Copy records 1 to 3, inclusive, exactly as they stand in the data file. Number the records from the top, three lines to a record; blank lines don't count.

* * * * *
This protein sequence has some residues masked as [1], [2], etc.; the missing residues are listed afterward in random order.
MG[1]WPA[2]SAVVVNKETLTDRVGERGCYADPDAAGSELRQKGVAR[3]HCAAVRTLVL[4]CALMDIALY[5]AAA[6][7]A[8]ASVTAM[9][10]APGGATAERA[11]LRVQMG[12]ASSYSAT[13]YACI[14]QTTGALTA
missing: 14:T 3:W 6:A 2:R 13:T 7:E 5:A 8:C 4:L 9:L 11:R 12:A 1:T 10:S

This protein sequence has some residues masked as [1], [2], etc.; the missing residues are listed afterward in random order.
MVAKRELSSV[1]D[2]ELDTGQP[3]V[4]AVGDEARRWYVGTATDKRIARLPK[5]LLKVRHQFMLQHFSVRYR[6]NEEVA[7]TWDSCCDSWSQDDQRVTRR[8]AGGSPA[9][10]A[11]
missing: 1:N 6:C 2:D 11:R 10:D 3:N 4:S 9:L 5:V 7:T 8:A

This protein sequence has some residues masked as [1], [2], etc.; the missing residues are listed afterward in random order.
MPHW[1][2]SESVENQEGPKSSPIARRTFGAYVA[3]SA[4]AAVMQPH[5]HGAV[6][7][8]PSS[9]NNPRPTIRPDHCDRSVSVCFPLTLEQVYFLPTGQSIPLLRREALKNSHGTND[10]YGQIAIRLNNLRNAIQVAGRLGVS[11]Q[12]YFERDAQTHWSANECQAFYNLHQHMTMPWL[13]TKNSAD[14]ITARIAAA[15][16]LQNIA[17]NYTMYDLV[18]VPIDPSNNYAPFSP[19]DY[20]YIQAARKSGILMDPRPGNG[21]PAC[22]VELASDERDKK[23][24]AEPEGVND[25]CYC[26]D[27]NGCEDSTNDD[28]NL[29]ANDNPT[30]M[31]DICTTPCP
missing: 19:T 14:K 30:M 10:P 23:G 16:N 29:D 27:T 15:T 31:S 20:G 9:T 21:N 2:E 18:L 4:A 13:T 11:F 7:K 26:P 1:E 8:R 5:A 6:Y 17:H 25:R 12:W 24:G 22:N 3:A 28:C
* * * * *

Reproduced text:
This protein sequence has some residues masked as [1], [2], etc.; the missing residues are listed afterward in random order.
MG[1]WPA[2]SAVVVNKETLTDRVGERGCYADPDAAGSELRQKGVAR[3]HCAAVRTLVL[4]CALMDIALY[5]AAA[6][7]A[8]ASVTAM[9][10]APGGATAERA[11]LRVQMG[12]ASSYSAT[13]YACI[14]QTTGALTA
missing: 14:T 3:W 6:A 2:R 13:T 7:E 5:A 8:C 4:L 9:L 11:R 12:A 1:T 10:S

This protein sequence has some residues masked as [1], [2], etc.; the missing residues are listed afterward in random order.
MVAKRELSSV[1]D[2]ELDTGQP[3]V[4]AVGDEARRWYVGTATDKRIARLPK[5]LLKVRHQFMLQHFSVRYR[6]NEEVA[7]TWDSCCDSWSQDDQRVTRR[8]AGGSPA[9][10]A[11]
missing: 1:N 6:C 2:D 11:R 10:D 3:N 4:S 9:L 5:V 7:T 8:A

This protein sequence has some residues masked as [1], [2], etc.; the missing residues are listed afterward in random order.
MPHW[1][2]SESVENQEGPKSSPIARRTFGAYVA[3]SA[4]AAVMQPH[5]HGAV[6][7][8]PSS[9]NNPRPTIRPDHCDRSVSVCFPLTLEQVYFLPTGQSIPLLRREALKNSHGTND[10]YGQIAIRLNNLRNAIQVAGRLGVS[11]Q[12]YFERDAQTHWSANECQAFYNLHQHMTMPWL[13]TKNSAD[14]ITARIAAA[15][16]LQNIA[17]NYTMYDLV[18]VPIDPSNNYAPFSP[19]DY[20]YIQAARKSGILMDPRPGNG[21]PAC[22]VELASDERDKK[23][24]AEPEGVND[25]CYC[26]D[27]NGCEDSTNDD[28]NL[29]ANDNPT[30]M[31]DICTTPCP
missing: 19:T 14:K 30:M 10:P 23:G 16:N 29:D 27:T 15:T 31:S 20:G 9:T 21:N 2:E 18:L 4:A 13:T 11:F 7:K 26:P 1:E 8:R 5:A 6:Y 17:H 25:R 12:W 24:G 22:N 3:A 28:C